Poster Presentation Annual Meetings of the Endocrine Society of Australia and Society for Reproductive Biology and Australia and New Zealand Bone and Mineral Society 2016

High intensity exercise improves geometric indices of proximal femur strength in postmenopausal women with low to very low bone mass: the LIFTMOR trial (#290)

Belinda R Beck 1 2 3 , Steven L Watson 1 2 , Lisa J Weis 3 , Amy T Harding 1 2 , Sean A Horan 1 2 , Benjamin K Weeks 1 2
  1. Griffith University, QLD, Australia
  2. Menzies Health Institute Queensland, Gold Coast
  3. The Bone Clinic, Brisbane, QLD, Australia

The ability of bone to respond to mechanical stimuli is well-known; however, the BMD response to exercise is traditionally modest.  The effect can be attributed in part to historically inappropriate exercise prescription, but is compounded by the inability of areal BMD to detect changes in bone morphology.  Subtle adaptations in bone geometry will substantially modify structural strength and may be highly clinically meaningful.  The recent development of 3D Hip software (DMS Group, France) for the MedixDR DXA (Medilink, France) permits the detection of morphological adaptation at the proximal femur (PF).


The aim of the current pilot study was to determine the influence of a bone-targeted exercise program on parameters of femoral neck (FN) geometry in postmenopausal women with low bone mass.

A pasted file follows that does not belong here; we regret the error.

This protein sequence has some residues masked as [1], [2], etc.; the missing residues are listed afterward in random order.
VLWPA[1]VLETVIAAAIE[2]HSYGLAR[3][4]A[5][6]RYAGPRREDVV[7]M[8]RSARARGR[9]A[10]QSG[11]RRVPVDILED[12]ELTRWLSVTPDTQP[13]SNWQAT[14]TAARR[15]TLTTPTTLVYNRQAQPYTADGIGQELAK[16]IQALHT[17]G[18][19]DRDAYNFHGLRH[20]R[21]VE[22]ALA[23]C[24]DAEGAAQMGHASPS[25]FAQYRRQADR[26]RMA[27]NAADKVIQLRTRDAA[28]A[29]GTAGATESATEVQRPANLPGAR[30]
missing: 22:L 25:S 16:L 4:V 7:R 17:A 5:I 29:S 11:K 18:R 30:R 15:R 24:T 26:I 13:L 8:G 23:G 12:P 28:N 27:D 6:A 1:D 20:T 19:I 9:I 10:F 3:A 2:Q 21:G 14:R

Postmenopausal women with FN BMD T-score <-1.0 (screened for conditions and medications that influence bone and function), were recruited from the community.  Participants were randomized to 8 months of twice-weekly, 30-minute, supervised high intensity progressive resistance training (HiPRT) or home-based, low intensity exercise (CON).  Traditional DXA hip scans were re-analysed using 3D Hip software to derive a range of parameters of bone geometry.  Treatment effects were examined with repeated measures ANCOVA (intention-to-treat), controlling for initial values.


Twenty-eight women (64.2±4.2yrs, 160.4±6.4cm, 62.6±9.1kg, T-score -2.12±0.64) were examined.  Despite a lack of difference in vBMD change, HiPRT (n=13) increased FN total cortical thickness and specifically FN lateral cortical thickness compared with CON (17.7±20.7% vs 4.1±11.4%; p<0.006 and 29.5±35.7% vs 2.3±28.2%; p<0.001, respectively).  No other geometric differences were detected.


Findings indicate that while bone-targeted exercise may not increase FN BMD in postmenopausal women with low bone mass, bone strength benefits may be conferred by enhanced geometry of the superior cortex of the FN.  3D analysis should be considered when evaluating the effects of exercise interventions at the proximal femur.